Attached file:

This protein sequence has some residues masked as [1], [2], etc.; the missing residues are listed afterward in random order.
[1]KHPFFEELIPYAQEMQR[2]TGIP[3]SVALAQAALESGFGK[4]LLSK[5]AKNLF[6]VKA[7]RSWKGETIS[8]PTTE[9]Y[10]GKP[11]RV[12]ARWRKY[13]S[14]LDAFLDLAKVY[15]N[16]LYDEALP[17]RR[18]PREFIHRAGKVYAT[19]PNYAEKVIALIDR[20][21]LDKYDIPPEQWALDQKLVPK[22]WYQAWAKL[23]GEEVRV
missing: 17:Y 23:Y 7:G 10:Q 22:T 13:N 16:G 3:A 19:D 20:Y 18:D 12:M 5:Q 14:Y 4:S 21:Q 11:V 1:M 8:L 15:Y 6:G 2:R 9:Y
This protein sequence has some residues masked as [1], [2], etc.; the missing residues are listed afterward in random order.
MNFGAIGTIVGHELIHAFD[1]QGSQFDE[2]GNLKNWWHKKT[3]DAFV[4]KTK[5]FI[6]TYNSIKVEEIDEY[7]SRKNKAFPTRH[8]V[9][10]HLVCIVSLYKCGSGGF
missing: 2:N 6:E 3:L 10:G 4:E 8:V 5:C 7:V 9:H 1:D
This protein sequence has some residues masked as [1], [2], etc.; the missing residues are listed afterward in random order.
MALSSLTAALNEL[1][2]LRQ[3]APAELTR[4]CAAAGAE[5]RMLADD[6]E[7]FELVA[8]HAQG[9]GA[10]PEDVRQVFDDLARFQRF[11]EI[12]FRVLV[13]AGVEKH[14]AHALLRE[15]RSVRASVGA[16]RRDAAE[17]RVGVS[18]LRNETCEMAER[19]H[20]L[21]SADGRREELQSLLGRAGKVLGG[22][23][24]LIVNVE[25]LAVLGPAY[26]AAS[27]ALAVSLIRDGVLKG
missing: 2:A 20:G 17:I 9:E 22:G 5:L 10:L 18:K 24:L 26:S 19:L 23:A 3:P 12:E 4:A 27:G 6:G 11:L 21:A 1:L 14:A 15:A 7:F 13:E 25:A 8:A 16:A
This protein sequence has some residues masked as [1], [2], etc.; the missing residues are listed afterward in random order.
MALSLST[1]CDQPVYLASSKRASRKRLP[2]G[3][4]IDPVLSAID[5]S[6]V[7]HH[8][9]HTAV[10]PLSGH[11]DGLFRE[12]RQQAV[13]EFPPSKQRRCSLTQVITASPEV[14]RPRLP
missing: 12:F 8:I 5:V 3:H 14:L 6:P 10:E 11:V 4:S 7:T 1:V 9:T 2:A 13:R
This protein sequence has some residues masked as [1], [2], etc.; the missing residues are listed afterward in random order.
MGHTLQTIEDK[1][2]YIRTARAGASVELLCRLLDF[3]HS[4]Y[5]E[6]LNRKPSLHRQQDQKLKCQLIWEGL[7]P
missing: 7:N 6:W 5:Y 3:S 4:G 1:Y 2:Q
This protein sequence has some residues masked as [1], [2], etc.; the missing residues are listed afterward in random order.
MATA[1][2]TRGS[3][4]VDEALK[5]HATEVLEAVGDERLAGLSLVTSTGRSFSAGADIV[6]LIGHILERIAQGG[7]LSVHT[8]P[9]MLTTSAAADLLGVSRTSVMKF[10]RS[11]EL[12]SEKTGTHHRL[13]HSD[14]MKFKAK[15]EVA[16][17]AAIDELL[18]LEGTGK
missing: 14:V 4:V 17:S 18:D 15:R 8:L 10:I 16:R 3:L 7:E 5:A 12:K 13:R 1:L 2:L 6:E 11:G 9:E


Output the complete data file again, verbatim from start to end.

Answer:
This protein sequence has some residues masked as [1], [2], etc.; the missing residues are listed afterward in random order.
[1]KHPFFEELIPYAQEMQR[2]TGIP[3]SVALAQAALESGFGK[4]LLSK[5]AKNLF[6]VKA[7]RSWKGETIS[8]PTTE[9]Y[10]GKP[11]RV[12]ARWRKY[13]S[14]LDAFLDLAKVY[15]N[16]LYDEALP[17]RR[18]PREFIHRAGKVYAT[19]PNYAEKVIALIDR[20][21]LDKYDIPPEQWALDQKLVPK[22]WYQAWAKL[23]GEEVRV
missing: 17:Y 23:Y 7:G 10:Q 22:T 13:N 16:G 3:A 19:D 20:Y 18:D 12:M 5:Q 14:Y 4:S 21:Q 11:V 1:M 8:L 15:Y 6:G 2:R 9:Y
This protein sequence has some residues masked as [1], [2], etc.; the missing residues are listed afterward in random order.
MNFGAIGTIVGHELIHAFD[1]QGSQFDE[2]GNLKNWWHKKT[3]DAFV[4]KTK[5]FI[6]TYNSIKVEEIDEY[7]SRKNKAFPTRH[8]V[9][10]HLVCIVSLYKCGSGGF
missing: 2:N 6:E 3:L 10:G 4:E 8:V 5:C 7:V 9:H 1:D
This protein sequence has some residues masked as [1], [2], etc.; the missing residues are listed afterward in random order.
MALSSLTAALNEL[1][2]LRQ[3]APAELTR[4]CAAAGAE[5]RMLADD[6]E[7]FELVA[8]HAQG[9]GA[10]PEDVRQVFDDLARFQRF[11]EI[12]FRVLV[13]AGVEKH[14]AHALLRE[15]RSVRASVGA[16]RRDAAE[17]RVGVS[18]LRNETCEMAER[19]H[20]L[21]SADGRREELQSLLGRAGKVLGG[22][23][24]LIVNVE[25]LAVLGPAY[26]AAS[27]ALAVSLIRDGVLKG
missing: 2:A 20:G 17:I 9:E 22:G 5:L 10:L 18:K 24:L 26:S 19:L 23:A 3:P 12:E 4:A 27:G 6:G 11:L 21:A 1:L 14:A 15:A 7:F 13:E 25:A 8:A 16:A
This protein sequence has some residues masked as [1], [2], etc.; the missing residues are listed afterward in random order.
MALSLST[1]CDQPVYLASSKRASRKRLP[2]G[3][4]IDPVLSAID[5]S[6]V[7]HH[8][9]HTAV[10]PLSGH[11]DGLFRE[12]RQQAV[13]EFPPSKQRRCSLTQVITASPEV[14]RPRLP
missing: 12:F 8:I 5:V 3:H 14:L 6:P 10:E 11:V 4:S 7:T 1:V 9:T 2:A 13:R
This protein sequence has some residues masked as [1], [2], etc.; the missing residues are listed afterward in random order.
MGHTLQTIEDK[1][2]YIRTARAGASVELLCRLLDF[3]HS[4]Y[5]E[6]LNRKPSLHRQQDQKLKCQLIWEGL[7]P
missing: 7:N 6:W 5:Y 3:S 4:G 1:Y 2:Q
This protein sequence has some residues masked as [1], [2], etc.; the missing residues are listed afterward in random order.
MATA[1][2]TRGS[3][4]VDEALK[5]HATEVLEAVGDERLAGLSLVTSTGRSFSAGADIV[6]LIGHILERIAQGG[7]LSVHT[8]P[9]MLTTSAAADLLGVSRTSVMKF[10]RS[11]EL[12]SEKTGTHHRL[13]HSD[14]MKFKAK[15]EVA[16][17]AAIDELL[18]LEGTGK
missing: 14:V 4:V 17:S 18:D 15:R 8:L 10:I 16:R 3:L 7:E 5:A 12:K 13:R 1:L 2:L 6:E 11:G 9:E